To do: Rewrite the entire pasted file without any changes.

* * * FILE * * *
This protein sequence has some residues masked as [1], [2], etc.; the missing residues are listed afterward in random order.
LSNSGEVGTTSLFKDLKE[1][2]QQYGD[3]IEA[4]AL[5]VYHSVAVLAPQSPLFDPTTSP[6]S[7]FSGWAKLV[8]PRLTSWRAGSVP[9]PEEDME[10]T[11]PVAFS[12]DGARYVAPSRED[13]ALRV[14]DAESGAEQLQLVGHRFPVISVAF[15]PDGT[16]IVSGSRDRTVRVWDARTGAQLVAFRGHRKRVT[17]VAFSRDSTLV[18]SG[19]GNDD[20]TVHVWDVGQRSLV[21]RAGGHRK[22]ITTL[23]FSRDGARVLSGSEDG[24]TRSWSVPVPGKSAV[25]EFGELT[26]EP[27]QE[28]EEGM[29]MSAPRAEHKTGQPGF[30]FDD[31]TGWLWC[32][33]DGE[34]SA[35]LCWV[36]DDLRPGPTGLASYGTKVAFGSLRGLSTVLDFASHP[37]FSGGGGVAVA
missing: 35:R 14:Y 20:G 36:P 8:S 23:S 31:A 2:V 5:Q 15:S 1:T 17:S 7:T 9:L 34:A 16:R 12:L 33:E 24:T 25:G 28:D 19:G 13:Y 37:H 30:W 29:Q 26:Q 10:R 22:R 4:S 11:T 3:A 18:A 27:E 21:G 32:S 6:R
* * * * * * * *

This protein sequence has some residues masked as [1], [2], etc.; the missing residues are listed afterward in random order.
LSNSGEVGTTSLFKDLKE[1][2]QQYGD[3]IEA[4]AL[5]VYHSVAVLAPQSPLFDPTTSP[6]S[7]FSGWAKLV[8]PRLTSWRAGSVP[9]PEEDME[10]T[11]PVAFS[12]DGARYVAPSRED[13]ALRV[14]DAESGAEQLQLVGHRFPVISVAF[15]PDGT[16]IVSGSRDRTVRVWDARTGAQLVAFRGHRKRVT[17]VAFSRDSTLV[18]SG[19]GNDD[20]TVHVWDVGQRSLV[21]RAGGHRK[22]ITTL[23]FSRDGARVLSGSEDG[24]TRSWSVPVPGKSAV[25]EFGELT[26]EP[27]QE[28]EEGM[29]MSAPRAEHKTGQPGF[30]FDD[31]TGWLWC[32][33]DGE[34]SA[35]LCWV[36]DDLRPGPTGLASYGTKVAFGSLRGLSTVLDFASHP[37]FSGGGGVAVA
missing: 35:R 14:Y 20:G 36:P 8:S 23:S 31:A 2:V 5:Q 15:S 1:T 17:S 7:T 9:L 34:A 16:R 12:L 33:E 24:T 25:G 28:D 19:G 13:Y 37:H 30:W 29:Q 26:Q 10:R 22:R 4:S 11:T 3:A 18:A 27:E 21:G 32:S 6:R